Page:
It was a season of Premier League football like none other. Apart from the fact that the footballing world came to a halt in March due to the Covid-19 pandemic, history was also made with Liverpool lifting the trophy after 30 years. To renowned British documentarian and filmmaker James Erskine, if there was any season Liverpool could have won the Premier League trophy, it was this one.
"We started filming at the beginning of the season," Erskine speaks to Hindustan Times in an exclusive interview on his documentary based on Liverpool's historic title-winning season titled 'The End of the Storm'.
"Of course, we didn't know for certain that it would be the title-winning season but there was a lot of optimism," he adds.
After the Champions League title win in 2019, there was faith among Liverpool fans and the management that they could win the Premier League trophy. Around the same time, a documentary titled 'This is Football' was released on Amazon and it caught the attention of the English club.
"The first episode of 'This is Football' directed by me is about Liverpool fans in Rwanda. It is an exploration of what football means to people and what being a fan means. It was seen by many people in the club, including Jurgen (Klopp) and the President. So they invited me after that," Erskine revealed.
The club wanted the filmmaker to make a film centered on how Liverpool connects with fans across the world. Erskine told the club management that the film would be best to do during a title-winning run. The project kicked off, but with the seasons' result still uncertain, Erskine's crew was cautious at the start.
"We were very cautious at the beginning on how we move forwards. By Christmas, it became pretty evident that Liverpool were in a very strong position, and we were really confident that they would win. We committed most of our filming later into the schedule," the filmmaker explains.
But by the 2019 Christmas, no one had predicted the events that will take place in the coming months. "Of course, we didn't factor in coronavirus at that point," Erskine says.
In March 2020, with the rising cases of coronavirus pandemic in England, the Premier League tournament was forced to shut down. Liverpool had a massive lead over the remaining clubs, so the result was certain. But there were fears among fans that the pandemic might lead to the cancellation of the season. But Erskine believed that the season would be completed one way or the other.
"We were concerned if the season ended without Liverpool winning, then we may have to find a different story to tell. But honestly, I always felt that the season would come to an end and they would come back in some shape or form," he says.
"Perhaps, in hindsight, I should have been more worried about the season being cancelled," Erskine adds.
The filming during the pandemic was not an easy task. Apart from the safety of the crew, there were also concerns about exposing the footballers to the virus. A lot of precautions needed to be taken to ensure the health safety of everyone involved, which made it, in Erskine's own words, 'a nightmare'.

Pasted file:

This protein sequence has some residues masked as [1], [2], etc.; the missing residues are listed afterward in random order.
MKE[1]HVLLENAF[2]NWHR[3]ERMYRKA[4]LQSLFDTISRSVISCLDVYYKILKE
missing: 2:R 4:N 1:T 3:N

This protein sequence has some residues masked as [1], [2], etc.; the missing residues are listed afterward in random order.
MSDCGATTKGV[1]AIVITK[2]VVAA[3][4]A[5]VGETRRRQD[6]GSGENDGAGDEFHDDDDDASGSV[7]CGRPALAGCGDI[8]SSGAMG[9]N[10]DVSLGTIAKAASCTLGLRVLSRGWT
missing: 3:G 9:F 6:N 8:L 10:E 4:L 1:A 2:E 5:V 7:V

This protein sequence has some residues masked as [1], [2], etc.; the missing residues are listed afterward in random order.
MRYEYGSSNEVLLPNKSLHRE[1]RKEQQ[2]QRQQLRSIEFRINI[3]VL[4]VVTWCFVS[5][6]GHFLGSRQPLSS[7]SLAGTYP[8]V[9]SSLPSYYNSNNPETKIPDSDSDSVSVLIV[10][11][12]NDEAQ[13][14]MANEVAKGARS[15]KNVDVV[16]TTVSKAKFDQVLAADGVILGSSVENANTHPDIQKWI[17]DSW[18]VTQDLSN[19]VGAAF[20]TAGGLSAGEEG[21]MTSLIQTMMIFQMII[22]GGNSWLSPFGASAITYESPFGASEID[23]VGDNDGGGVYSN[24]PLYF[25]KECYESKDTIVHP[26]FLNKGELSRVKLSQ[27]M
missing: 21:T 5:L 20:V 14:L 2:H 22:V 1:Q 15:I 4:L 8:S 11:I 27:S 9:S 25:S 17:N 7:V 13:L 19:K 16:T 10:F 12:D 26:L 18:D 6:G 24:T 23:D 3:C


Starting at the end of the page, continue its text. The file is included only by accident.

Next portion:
"Filming during the pandemic was a nightmare, to be honest. When you are dealing with footballers worth hundreds of millions of dollars, spending time with the film crew is a risky business," he says.
"It wouldn't serve them or serve us if we jeopardise their season by giving someone like Sadio Mane covid. So, we obviously had to be very cautious," he says.
Erskine had to use more local crews to shoot international fans of the club in the post-Covid world. His team also had to work remotely and via video conferences for editing and post-production of the film.
"It was really challenging during Covid making a film about athletes when they were in a bubble, not only of their own choosing, or the club's choosing but Premier League's choosing," he says.
One of the highlights of the film is the fans from multiple nationalities who speak about their passion for Liverpool Football Club. There are families from India, the Middle-East, Egypt, Africa, and numerous other parts of the world. But the story of one fan from Wuhan, would perhaps, leave the largest impact on the audiences' minds.
It was a tricky task for the crew to film the scenes in Wuhan, and they had to wait for the lockdown to be removed in the city to get it done. But for Erskine, it was an important aspect of the story he was trying to tell.
"I felt that if you could get a long-standing fan of Liverpool that really cared about the club in Wuhan that has experienced both the season and the effects of coronavirus in his city, I felt the emotional resonance of that would be strong for everyone," he says.
Erskine believes his documentary is not just about the football club. He wished to bring the personalities of the people behind the club - the manager, the players, and the fans. The filmmaker believes he has achieved the same with 'The End of the Storm'.
"I am glad we got to make a documentary where we got to really know and understand people behind the club. It may sound contradictory, but it would have been possible to make a boring, run-of-the-mill film out of Liverpool season. We have all seen football highlights, after all," he says.
"But getting to know the sense of personality and the person Klopp is, the players are, and what the club means to fans - it was really important and different," Erskine signed off.